Wednesday, February 19, 2014

Movies: It Always Rains on Noir City Seattle

A scant two weeks after the big top folded in San Francisco, the Noir City carnival rolled into Seattle. Much of the Bay Area’s company of players reassembled: ringmaster Eddie Muller, the redoubtable Daryl Sparks working her usual magic behind the scenes and at the swag table, Tokyo’s stylish noir aficionado supreme Etsuko Tamazawa, the missus and yours truly. Also on hand was this year’s program, a cherce complement of films from around the world attesting to the fact that film noir, even in the middle of the last century, was a truly global phenomenon.

Amidst the filmgoing, there were copious amounts of socializing and strategizing. The latter has heaped quite a bit more on my plate, so herewith are truncated highlights. There is a twist ending, though, because it just ain’t noir without a sting in the tail.

Death is a Caress (Norway, 1949). The first half of what is surely the most perverse Valentine’s Day double bill ever programmed. A Scandinavian riff on James M. Cain (note the note on the homme fatale’s doorbell to “ring twice”), directed by a woman (Edith Carlmar) and made in a country with no production code and a more tolerant attitude toward infidelity. Aimless young man takes up with sexually aggressive, wealthy older married woman. Murder is never plotted, yet doom hangs in the air. A bracing lesson in gender politics. It took a while to recover from the shock of seeing characters in a 1940s film speak openly about abortion.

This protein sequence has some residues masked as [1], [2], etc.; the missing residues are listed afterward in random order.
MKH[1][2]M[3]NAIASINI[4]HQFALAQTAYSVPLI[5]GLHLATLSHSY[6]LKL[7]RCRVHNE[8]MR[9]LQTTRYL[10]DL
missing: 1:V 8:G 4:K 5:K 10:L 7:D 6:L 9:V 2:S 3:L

Death of a Cyclist (Spain, 1955). Think working for the studios in the heyday of the Hays Office was a tricky proposition? Try making societal critiques under Generalissimo Francisco Franco. Part two of the Nobody’s Getting Laid This Valentine’s Day line-up, this film from director/co-writer Juan Antonio Bardem (uncle of Javier) is a scathing critique of bourgeois privilege. Returning from a tryst, a married woman and her ex-fiancé are involved in a hit and run accident. An oily hanger-on in their circle (the spectacular Carlos Casaravilla – think a sinister Oscar Levant) insinuates that he knows all. The film eventually gets bogged down in philosophizing en route to an ending at once predictable and brazen, but its opening forty-five minutes is supple, modern, and brimming with both style and righteous anger.